It’s been millions of years since it erupted, but Chư Đăng Ya still puts on a colorful show each spring, when it dons a patchwork quilt. The dormant volcano is located in the Central Highlands near the city of Pleiku in western Vietnam. In the J’rai ethnic minority language, the volcano’s name means “wild ginger root.”

There is no water source, either in the crater or on the steep sides of the volcano, and it’s not physically possible for farmers to carry enough water up the slopes to provide irrigation. Nevertheless, both the the volcanic cone and the area surrounding it are excellent for growing crops, thanks to the fertile soil and the rainy season, which runs (more or less) from May to October.

The volcanic soil in the area has a reddish tint from basalt, and is ideal for growing a flowering plant called canna, also known as arrowroot. The plant’s roots are processed into starch to make noodles. Canna is only grown every other year. Corn, taro, pumpkins, and sweet potatoes are also farmed on both the sides of the volcano and in the crater, creating a patchwork quilt effect. After the growing season, wild sunflowers blossom, turning the hills blanketing Chư Đăng Ya bright yellow.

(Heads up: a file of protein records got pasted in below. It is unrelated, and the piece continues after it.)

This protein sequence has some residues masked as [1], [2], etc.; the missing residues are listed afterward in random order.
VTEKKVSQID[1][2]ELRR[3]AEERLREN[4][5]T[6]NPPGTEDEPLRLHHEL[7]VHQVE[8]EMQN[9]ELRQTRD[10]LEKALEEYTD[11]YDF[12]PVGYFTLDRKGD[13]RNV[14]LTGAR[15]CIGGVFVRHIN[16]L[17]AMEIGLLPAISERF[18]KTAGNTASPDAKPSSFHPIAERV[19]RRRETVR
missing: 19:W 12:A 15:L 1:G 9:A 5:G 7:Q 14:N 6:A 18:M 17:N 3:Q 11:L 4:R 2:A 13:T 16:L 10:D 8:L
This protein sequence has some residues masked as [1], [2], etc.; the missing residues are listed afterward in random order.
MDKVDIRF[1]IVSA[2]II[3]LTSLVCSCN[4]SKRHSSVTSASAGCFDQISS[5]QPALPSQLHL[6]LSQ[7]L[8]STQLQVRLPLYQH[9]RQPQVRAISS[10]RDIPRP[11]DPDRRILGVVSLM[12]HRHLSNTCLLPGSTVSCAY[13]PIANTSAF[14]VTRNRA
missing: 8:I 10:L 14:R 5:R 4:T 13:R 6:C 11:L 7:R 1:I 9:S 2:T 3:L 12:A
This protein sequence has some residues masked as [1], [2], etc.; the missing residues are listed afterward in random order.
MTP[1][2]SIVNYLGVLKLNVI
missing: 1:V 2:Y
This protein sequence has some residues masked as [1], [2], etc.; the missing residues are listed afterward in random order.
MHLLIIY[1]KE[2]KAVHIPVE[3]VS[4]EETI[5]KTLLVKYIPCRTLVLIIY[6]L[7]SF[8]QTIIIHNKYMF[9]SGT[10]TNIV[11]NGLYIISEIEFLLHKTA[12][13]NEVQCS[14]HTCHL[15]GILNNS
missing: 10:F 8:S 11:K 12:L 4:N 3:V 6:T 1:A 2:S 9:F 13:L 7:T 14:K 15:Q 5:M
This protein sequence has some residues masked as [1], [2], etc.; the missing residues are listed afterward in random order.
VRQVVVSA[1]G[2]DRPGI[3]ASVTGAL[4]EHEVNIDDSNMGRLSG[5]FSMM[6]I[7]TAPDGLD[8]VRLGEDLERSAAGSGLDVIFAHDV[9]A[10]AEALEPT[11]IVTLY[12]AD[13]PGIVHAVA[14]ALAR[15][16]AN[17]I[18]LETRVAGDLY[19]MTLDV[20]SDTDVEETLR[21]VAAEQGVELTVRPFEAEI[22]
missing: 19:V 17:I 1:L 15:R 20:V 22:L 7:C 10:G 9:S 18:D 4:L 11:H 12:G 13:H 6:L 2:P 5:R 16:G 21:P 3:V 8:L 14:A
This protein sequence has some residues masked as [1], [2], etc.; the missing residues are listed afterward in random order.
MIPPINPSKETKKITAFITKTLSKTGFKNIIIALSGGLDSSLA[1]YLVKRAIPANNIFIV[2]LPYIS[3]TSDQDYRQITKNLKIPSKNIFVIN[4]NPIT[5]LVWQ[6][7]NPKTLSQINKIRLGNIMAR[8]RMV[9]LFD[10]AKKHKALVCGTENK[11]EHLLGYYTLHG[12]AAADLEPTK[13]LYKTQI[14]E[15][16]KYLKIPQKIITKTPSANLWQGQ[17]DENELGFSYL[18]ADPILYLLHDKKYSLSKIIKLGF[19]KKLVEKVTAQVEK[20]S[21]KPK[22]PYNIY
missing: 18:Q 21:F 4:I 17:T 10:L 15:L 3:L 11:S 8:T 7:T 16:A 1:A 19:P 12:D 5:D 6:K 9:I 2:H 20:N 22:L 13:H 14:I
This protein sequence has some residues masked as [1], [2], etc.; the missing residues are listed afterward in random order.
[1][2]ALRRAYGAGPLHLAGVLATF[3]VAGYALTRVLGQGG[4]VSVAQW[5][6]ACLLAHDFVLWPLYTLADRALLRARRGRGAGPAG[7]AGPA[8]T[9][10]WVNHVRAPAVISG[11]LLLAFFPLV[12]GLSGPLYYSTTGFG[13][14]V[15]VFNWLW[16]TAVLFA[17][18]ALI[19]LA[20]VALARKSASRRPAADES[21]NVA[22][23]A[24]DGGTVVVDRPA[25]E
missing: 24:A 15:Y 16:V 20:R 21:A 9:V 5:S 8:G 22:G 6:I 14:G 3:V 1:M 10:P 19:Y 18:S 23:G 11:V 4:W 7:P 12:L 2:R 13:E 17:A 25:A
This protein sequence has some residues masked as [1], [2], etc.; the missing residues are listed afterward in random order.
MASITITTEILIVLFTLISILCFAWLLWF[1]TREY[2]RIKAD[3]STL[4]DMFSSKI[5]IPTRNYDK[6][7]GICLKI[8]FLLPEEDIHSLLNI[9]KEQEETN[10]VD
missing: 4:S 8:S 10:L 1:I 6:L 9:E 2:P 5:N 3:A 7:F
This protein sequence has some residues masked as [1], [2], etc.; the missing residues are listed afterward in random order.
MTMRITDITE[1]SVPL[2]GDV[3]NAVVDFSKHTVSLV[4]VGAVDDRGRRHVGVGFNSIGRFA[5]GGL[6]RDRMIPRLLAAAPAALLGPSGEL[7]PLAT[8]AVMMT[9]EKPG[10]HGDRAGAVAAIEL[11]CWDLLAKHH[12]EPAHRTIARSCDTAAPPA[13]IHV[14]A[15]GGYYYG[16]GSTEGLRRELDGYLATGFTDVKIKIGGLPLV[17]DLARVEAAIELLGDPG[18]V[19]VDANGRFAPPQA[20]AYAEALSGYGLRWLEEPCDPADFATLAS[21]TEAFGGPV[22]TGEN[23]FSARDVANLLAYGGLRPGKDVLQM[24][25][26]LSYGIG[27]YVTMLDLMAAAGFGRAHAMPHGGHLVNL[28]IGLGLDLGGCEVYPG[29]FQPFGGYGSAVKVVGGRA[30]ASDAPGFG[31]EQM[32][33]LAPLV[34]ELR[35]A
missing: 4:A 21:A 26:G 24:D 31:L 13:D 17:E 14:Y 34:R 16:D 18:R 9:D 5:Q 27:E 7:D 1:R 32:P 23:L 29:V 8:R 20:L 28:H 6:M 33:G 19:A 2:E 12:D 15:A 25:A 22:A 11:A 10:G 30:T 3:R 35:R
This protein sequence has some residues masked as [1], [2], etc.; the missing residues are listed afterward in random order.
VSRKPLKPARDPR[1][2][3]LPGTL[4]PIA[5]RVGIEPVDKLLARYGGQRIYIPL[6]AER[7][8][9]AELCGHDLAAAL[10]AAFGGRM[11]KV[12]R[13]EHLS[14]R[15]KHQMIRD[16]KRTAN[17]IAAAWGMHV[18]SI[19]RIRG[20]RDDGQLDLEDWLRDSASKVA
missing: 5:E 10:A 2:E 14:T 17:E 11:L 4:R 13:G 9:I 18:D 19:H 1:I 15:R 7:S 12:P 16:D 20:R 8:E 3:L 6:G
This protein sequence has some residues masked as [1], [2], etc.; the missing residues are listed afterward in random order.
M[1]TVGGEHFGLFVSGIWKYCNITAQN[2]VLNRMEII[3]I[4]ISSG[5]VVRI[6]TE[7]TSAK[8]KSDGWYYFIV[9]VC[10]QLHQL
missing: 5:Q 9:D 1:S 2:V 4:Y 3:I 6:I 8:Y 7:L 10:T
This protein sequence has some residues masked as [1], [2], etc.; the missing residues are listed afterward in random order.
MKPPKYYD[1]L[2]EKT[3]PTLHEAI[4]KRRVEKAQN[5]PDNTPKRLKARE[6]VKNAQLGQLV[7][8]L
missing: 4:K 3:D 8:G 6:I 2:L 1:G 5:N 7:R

The volcano is considered to be one of the most beautiful destinations in the Central Highlands, especially in April and May.

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